Tuesday, October 4, 2011

Lessons from Moneyball

Over the weekend Nicole and I got out of the house and watched Moneyball. I believe this was the first movie that we have watched in the theaters since our daughter, Keagan, was born about a year and a half ago. We aren't too much into watching movies in the theater in the first place, but we figured we should go out an support a good story about data and statistics trumping “conventional wisdom”.

The movie is the (mostly) true story about how Billy Beane (Brad Pitt), the Oakland Athletics general manager, turned their very small budget into a wining team by rethinking what makes a winning team. The old timers in the organization wanted to replace key players from the team that were lost, where Billy questioned if there was a better way to build the team from the ground up. Billy meets up with a Yale graduate who looks at baseball through a statistical lens. And together they go about rebuilding the A's.

This movie should be seen by all college students about the power (and more importantly the pitfalls) of applying statistics to their profession. In the movie, Billy assembles his team of undervalued players which were gathered to stay under budget while maximizing the probability of winning each game, from a statistical standpoint.

So they used statistics to overcome their problem, happy ending right? Heh, we aren't even half way through the movie yet. The problem is now an unconventional baseball team is taking the field and the A's manager, Art Howe, is trying to play them like a conventional team -with disastrous results. This is the first great lesson that this movie teaches about statistics. If some decisions are made due to analysis, but then other decisions are made that do not follow the results, the resulting situation could be worse than if no analysis had been done, this is especially true if the analysis suggests results that are not conventional.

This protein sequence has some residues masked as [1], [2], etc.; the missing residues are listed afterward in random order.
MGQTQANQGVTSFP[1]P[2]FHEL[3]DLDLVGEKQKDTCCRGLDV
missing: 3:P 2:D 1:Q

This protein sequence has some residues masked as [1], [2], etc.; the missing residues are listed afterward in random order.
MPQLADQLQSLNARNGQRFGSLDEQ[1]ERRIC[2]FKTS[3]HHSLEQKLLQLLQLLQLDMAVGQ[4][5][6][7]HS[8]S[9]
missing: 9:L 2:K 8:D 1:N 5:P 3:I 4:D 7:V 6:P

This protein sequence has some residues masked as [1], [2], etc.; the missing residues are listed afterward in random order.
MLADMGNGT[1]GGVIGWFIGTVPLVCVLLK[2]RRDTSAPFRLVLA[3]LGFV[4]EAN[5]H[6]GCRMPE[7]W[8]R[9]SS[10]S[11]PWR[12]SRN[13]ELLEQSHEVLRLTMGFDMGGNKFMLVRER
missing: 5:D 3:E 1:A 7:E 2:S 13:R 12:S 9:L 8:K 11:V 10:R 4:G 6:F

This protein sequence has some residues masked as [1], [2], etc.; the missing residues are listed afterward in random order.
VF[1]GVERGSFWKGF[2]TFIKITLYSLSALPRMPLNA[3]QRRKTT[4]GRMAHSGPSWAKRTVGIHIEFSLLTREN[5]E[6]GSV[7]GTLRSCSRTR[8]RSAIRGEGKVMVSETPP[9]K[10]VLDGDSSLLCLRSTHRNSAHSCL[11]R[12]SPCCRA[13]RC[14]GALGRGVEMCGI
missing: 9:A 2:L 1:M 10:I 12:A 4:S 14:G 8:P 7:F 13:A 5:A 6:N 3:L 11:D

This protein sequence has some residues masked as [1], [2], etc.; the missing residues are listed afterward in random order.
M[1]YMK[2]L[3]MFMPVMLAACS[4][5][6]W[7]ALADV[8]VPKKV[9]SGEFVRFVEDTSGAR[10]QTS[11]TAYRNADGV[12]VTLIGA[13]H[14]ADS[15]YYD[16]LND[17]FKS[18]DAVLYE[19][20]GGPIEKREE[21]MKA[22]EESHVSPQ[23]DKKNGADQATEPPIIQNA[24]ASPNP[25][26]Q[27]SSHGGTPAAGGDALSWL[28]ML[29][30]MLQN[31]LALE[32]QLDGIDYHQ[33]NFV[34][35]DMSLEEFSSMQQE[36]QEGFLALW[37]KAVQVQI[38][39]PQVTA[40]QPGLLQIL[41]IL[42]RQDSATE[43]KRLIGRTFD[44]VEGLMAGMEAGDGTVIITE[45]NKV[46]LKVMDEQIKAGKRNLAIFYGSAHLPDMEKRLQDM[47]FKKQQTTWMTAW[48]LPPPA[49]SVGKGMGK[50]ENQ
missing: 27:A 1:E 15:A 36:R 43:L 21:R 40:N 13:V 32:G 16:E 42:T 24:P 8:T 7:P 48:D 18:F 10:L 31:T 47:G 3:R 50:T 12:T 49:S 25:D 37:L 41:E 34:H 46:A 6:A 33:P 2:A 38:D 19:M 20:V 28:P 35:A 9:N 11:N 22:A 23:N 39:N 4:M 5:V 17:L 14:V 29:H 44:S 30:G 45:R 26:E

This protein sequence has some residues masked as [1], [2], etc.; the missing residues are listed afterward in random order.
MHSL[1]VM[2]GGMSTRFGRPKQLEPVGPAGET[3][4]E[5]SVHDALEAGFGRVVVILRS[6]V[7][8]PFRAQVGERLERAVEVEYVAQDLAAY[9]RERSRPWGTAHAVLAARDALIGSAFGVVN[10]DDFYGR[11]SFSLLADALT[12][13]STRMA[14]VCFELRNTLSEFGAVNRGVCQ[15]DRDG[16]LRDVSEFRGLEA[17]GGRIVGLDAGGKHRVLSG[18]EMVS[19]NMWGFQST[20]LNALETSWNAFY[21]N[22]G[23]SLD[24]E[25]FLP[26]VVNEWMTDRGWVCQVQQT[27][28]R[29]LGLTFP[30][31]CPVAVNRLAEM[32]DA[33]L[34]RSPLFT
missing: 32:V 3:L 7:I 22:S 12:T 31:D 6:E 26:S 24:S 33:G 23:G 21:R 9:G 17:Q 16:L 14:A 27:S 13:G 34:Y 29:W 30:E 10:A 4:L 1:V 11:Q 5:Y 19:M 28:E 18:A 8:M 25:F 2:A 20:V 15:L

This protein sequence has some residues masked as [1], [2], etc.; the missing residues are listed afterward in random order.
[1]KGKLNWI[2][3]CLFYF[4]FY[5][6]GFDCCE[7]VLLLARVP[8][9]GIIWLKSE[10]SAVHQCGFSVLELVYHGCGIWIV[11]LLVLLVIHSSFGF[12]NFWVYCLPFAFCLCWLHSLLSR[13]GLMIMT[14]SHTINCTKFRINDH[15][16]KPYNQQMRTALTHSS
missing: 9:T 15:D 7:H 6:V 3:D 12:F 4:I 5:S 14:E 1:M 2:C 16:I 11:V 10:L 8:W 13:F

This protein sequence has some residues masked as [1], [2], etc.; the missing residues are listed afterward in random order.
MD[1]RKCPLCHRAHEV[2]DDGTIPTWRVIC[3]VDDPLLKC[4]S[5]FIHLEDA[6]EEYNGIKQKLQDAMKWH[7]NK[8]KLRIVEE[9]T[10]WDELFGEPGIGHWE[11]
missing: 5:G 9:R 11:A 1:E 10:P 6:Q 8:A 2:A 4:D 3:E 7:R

Luckily, Billy stood by his team and pulled some trades so that the correct players had to be played. So the A's took the lead in the division, right? After all, decisions were made based on statistical analysis. Not yet, see there is no magic bullet, and even though a good team was assembled and it was being used correctly there still was a lot of ground that the A's had to make up to catch the raw talent that the Yankee's have. Billy then embraces other data driven results about how to play baseball; bunting is abandoned, walking is welcomed, and they strive for easy outs. The movie doesn't spend too much time on this part, but does make note of it. The first important idea here is that there are many areas for statistical improvement in every process, an analysis leads to answers, but also leads to other areas for further improvement. Secondly, Billy took his findings and got the players involved in why the decisions were being made, he didn't just proclaim the decisions made by the analysis, but instead talked with the players about what he found and how the changes can make an improvement. It doesn't matter if something is highly significant, if the people controlling the process do not implement the results of the analysis it is a waste.

So the A's started to win and the great Moneyball experiment was paying off, they broke the record for wins in a row and things were going to plan. So they won the World Series right? Well, no, didn't even make it there. This might be the greatest lesson of the movie. Even though everything was correctly being followed they still lost. The problem is that the regular season is a large sample of games, and over the long haul the statistical results will hold up, but when we look at a playoff series there is only 7 games to play, and there is random chance -even the best teams can lose 4 out of 7 games. So the A's not making it to the World Series is just a case of random chance in a small sample, not a case of a bad analysis. And this is important to remember, generally in statistical analysis we are concerned about the long term results. We shouldn't get discouraged if the results don't come back good right away after implementation, give it time to work towards the long-term means.

It turns out that the ideas that the A's introduced to the league soon became a common way to view baseball and the Red Sox won their recent Championship using the principles.

Statistical analysis is like having an ace relief pitcher or a sure-thing pinch hitter -they could change the game, but only if used correctly.